Let's talk about the new, first.  That would include the second edition of Hamelman's Bread and the pain de mie formula found in it.  It would also include some new Pullman pans that I picked up recently.  The book is remarkable, as many before me have said.  I don't see this one getting shoved aside by future books, as has happened with some that I own.  Yes, there are a few nits (why weren't the home formulae in metric units instead of English units?) but they are rather trivial compared to the quantity and quality of information residing between the covers.  The Pullman pans figure as a long-delayed gratification.  When faced with that much "new", why not put all of them together?  And then, to really put it over the top, why not employ a previously unused shaping technique?

That takes us to the "could be improved" part of the tale.  Not the formula, mind you, nor the pans, either.  The dough was a real treat to work with, especially since I usually work with breads having a significant percentage of whole grains.  It was smooth, silky, satiny; embodying all of those lush descriptors that cookbook authors love to employ.  The new (to me) shaping technique even worked nicely, thanks to txfarmer and others who like assemble their loaves from smaller components.  And the finished bread tastes wonderful, too.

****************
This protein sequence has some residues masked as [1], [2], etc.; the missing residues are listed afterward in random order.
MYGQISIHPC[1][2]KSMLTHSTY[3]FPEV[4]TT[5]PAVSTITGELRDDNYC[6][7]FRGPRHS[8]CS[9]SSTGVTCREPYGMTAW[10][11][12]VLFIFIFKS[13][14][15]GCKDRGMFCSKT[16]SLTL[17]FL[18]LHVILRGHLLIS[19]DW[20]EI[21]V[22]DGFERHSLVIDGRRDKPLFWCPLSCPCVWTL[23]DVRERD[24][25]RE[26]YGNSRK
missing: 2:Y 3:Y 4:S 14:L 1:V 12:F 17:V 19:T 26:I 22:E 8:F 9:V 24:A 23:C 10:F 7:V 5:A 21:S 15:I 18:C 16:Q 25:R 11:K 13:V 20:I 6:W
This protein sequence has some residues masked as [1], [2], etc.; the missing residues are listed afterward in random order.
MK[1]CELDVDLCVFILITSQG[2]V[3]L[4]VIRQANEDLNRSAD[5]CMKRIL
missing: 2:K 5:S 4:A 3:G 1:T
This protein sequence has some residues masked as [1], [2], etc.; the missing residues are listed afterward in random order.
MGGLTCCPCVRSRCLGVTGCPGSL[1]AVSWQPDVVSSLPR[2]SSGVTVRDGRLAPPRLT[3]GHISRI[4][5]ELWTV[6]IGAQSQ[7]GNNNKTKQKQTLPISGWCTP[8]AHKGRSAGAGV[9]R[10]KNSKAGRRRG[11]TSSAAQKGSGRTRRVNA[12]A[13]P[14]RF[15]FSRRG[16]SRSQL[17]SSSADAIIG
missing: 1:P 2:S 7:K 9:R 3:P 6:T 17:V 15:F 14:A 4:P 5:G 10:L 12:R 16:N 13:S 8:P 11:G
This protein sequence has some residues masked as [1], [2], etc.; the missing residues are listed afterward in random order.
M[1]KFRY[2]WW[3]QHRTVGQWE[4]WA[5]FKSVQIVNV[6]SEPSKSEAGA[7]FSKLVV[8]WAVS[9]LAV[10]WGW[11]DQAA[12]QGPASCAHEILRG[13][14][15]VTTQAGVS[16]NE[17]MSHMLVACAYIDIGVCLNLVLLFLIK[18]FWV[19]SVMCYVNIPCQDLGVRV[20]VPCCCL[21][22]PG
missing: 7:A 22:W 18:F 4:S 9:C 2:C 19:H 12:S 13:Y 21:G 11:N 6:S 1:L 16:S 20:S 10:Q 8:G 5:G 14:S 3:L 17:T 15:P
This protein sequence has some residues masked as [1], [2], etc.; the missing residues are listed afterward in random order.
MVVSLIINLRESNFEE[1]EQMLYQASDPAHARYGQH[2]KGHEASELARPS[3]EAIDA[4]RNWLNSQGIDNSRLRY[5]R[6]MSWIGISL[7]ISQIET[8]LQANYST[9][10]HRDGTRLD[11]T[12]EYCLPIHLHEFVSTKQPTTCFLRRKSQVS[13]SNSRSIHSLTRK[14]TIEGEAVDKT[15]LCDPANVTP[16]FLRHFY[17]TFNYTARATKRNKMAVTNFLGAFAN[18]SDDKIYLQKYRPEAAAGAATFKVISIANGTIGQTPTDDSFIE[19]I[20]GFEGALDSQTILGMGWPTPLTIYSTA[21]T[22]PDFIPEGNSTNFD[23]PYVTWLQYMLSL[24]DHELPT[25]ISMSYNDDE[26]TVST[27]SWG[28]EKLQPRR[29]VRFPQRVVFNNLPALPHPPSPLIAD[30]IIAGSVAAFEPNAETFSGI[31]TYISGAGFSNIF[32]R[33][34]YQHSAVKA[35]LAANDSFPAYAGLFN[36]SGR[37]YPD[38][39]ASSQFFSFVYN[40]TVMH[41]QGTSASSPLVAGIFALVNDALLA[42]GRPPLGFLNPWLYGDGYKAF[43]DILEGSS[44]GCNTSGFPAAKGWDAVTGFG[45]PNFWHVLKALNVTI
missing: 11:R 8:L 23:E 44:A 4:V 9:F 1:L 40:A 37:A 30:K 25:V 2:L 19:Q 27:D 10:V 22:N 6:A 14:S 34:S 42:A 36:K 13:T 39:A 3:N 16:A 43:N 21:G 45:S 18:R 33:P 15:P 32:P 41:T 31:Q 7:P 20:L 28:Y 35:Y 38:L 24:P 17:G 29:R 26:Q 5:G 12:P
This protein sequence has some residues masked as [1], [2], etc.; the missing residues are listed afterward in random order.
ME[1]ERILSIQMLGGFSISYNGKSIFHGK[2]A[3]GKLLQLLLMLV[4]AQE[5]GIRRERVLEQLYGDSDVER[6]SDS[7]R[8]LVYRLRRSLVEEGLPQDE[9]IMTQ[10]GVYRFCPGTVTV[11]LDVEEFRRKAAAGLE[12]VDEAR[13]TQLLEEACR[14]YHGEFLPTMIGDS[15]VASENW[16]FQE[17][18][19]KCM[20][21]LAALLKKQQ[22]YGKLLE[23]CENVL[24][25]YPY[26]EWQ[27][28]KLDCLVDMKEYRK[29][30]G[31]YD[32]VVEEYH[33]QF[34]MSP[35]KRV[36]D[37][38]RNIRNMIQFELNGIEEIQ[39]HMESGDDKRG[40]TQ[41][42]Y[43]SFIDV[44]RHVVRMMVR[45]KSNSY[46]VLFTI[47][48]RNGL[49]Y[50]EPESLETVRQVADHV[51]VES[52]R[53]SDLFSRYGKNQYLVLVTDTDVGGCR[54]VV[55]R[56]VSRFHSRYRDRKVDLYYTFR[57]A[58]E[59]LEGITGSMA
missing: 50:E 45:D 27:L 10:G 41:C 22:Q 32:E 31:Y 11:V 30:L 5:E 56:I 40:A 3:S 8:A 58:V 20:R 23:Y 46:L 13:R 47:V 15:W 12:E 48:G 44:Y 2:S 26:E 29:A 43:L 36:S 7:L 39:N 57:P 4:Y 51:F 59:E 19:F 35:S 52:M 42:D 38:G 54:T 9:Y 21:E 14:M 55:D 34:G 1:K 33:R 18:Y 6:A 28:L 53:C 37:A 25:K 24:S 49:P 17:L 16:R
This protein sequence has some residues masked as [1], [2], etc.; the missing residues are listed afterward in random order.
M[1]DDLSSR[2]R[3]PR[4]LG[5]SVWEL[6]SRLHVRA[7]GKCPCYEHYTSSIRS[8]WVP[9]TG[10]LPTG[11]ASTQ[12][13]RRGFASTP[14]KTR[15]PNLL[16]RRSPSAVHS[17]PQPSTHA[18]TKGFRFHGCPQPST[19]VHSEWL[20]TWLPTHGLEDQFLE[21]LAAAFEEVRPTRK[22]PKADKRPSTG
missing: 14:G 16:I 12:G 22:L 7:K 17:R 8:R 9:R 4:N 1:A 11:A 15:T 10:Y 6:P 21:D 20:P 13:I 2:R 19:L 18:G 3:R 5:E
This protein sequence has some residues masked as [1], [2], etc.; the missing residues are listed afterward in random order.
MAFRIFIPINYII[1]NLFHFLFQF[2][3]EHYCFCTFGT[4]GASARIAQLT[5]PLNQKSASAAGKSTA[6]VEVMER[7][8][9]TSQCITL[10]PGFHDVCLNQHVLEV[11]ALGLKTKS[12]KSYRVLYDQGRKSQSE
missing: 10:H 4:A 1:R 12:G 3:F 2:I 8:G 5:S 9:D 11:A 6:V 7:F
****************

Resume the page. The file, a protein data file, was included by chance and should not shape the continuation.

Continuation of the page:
Everything appeared to be going well in the early stages:

There's just one niggling little problem.  Someone (I need to get an assistant, if only to serve as whipping boy) miscued on the dough quantity calculations.  It wasn't a fat-finger mistake, either.  More like a fat head mistake.  I shouldn't be so negative.  This bread actually achieved something that many home bakers want to emulate in their breads: ears.   No, no, no, not that kind of ears, this kind:

Maybe I should call them eaves, instead of ears.

Anyway, the loaves have a beautiful fluffy core, perhaps 2.5 inches across, with an approximately .75 inch wide perimeter band that is dense and firm.  Quite firm.  Oh, okay, it requires some serious chewing!  Not your Momma's Wonder Bread by any stretch of the imagination.  The crust is lovely, though.

Just guessing, but I probably had about 15% too much dough for the pans.  Thank goodness for a non-stick lining and some generous greasing before putting the dough in the pans.  The lids were somewhat reluctant to release but came off without requiring excessive force or causing harm to anything.  

I think I want to try this bread again, albeit with the right amount of dough in the pans.  If that works as I expect it can, the next step will be to experiment with some of Hamelman's ryes, baked in the Pullman pans.  If I get really brave, I may even try the Horst Bandel pumpernickel.

Despite my frustration with myself, it was a fun experience to play with a new bread, new pans, and a new technique.  And I've only scratched the surface with this book!

Paul

breaducation's picture
breaducation

One of my very favorite snacks is a good old fashion peanut butter and jelly sandwich. I can't get enough of these things. Usually I use a whole grain sandwich bread, like a sprouted wheat loaf, as the base because I prefer a more hearty bread and the health benefits whole grain provides. But every now and then I get the urge to make a totally classic peanut butter and jelly, white bread and all. This was the inspiration behind my latest bake: Sourdough Pan de Mie.